- Businesses see transport as a key enabler to the restart both in the movement of people, but also in the movement of goods and delivery of services.
- However, there are clear concerns around:
- The health and safety of employees if they have no alternative to public transport
- Placing additional pressure on a transport system with reduced services
- Pressures on PPE provision, if it becomes mandatory for public transport
- And, building on that, we also know there are concerns in the transport industry about what social distancing will mean for them as they ramp up operations.
- These businesses need clarity from government about how the lockdown will be phased out and how it can support them with the restart.
- To Matthew, what have you been hearing about what went well during the lockdown?
- It’s important to acknowledge key services, such as railways, repatriation flights, and bus routes have operated well under extreme circumstances during the crisis.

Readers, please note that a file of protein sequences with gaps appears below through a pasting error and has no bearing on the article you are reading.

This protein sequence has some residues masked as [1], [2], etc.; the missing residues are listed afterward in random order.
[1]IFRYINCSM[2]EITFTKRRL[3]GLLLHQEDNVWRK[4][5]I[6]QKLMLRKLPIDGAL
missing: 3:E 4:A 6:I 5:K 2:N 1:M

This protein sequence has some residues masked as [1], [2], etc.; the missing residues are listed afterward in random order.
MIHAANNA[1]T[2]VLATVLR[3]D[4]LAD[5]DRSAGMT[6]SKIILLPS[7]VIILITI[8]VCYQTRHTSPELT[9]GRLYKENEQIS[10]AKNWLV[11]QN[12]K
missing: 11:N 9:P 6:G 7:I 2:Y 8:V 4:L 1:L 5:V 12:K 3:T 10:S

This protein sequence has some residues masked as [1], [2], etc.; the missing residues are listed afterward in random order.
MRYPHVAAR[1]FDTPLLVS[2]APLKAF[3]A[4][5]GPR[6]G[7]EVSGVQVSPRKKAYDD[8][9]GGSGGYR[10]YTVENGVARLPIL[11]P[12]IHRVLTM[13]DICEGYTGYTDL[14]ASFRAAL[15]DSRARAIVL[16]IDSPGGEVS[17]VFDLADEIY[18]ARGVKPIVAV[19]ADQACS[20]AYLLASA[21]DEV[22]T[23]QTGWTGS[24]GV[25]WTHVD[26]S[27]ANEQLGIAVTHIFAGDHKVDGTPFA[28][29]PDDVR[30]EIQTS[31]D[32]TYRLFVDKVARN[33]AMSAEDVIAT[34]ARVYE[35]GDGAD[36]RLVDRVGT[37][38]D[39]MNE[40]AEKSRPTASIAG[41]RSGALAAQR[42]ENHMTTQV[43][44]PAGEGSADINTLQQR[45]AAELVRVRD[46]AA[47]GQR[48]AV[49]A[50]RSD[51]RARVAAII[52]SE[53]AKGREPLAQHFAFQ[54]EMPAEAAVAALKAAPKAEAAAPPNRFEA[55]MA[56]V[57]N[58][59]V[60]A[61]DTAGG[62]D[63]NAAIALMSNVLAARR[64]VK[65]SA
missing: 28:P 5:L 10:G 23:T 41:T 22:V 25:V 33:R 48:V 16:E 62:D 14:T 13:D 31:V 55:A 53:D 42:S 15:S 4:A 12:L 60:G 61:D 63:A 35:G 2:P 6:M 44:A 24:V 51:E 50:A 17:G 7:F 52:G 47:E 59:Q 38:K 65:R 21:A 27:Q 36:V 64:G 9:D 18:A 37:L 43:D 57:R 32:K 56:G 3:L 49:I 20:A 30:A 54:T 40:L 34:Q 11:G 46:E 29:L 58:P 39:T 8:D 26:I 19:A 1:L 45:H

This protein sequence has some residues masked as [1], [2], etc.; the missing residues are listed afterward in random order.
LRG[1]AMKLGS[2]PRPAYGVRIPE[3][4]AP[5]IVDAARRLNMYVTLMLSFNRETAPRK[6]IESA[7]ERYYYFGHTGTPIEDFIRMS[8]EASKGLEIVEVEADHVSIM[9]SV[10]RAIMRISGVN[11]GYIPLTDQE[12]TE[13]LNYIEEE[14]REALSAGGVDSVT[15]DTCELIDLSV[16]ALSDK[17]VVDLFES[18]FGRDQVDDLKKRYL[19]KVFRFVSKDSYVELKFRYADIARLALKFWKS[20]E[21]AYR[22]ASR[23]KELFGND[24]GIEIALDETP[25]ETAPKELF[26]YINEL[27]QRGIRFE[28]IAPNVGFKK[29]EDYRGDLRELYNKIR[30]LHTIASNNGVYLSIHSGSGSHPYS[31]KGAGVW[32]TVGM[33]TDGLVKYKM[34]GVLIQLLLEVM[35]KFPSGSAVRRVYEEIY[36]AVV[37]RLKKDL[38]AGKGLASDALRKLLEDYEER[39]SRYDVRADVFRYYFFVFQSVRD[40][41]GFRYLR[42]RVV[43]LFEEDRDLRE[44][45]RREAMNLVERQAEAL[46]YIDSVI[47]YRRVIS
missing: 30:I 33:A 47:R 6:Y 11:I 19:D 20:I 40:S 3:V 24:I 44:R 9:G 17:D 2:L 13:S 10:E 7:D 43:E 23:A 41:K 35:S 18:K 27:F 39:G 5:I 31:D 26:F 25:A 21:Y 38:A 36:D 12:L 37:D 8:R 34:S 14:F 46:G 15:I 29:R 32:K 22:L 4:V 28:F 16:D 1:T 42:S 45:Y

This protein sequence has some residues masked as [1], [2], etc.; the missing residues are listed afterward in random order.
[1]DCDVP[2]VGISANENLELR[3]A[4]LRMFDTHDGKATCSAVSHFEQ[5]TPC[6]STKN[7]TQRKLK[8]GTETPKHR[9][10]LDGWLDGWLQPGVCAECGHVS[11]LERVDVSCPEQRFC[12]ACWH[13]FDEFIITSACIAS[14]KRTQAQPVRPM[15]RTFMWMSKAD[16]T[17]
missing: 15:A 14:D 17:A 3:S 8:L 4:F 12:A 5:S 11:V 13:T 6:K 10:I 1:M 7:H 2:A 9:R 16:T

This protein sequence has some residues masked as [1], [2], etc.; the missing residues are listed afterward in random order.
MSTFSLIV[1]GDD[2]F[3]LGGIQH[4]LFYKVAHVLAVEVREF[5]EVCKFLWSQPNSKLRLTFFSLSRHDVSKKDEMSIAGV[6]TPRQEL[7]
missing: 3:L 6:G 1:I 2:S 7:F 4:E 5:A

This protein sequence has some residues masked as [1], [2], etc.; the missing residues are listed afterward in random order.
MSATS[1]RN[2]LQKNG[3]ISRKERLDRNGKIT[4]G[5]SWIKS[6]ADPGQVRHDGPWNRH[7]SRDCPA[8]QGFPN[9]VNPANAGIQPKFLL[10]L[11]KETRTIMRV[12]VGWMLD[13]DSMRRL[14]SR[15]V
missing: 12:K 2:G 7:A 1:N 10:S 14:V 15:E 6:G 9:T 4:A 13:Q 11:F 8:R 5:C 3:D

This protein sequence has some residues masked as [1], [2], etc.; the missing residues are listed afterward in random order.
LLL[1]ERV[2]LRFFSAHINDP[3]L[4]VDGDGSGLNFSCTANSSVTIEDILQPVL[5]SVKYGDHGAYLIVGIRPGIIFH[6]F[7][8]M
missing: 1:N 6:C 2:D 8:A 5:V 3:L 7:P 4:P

- This includes measures to help those who’ve had to keep travelling, such as the suspension of parking charges for key workers in some areas, and TfL’s suspension of all road user charging schemes to help critical workers use their vehicles to get to work safely.
- The supply chain effort has also kept businesses like supermarkets open and fully functioning during this period
- In addition, many major cities around the world are adapting to accommodate more cycling and pedestrianisation.
- To Matthew, considering current advice for working/travelling safely, and how we think it will evolve over the coming weeks – what are some of the key issues for employers and employees to consider?
- Workers who can work from home should continue to do so where possible. We need to continue to minimise opportunities for the virus to spread and transport networks to be overloaded.
- Obviously, not all workers can work remotely, such as those working in factories, and people will need to travel to work, many relying on public transport.
- Recent estimates found transport networks will need to be vastly reduced services post-lockdown – potentially impeding workers’ ability to travel. So, employers will need to consider this as plan for restart, adapting, to what is likely to be a continued period of transport disruption.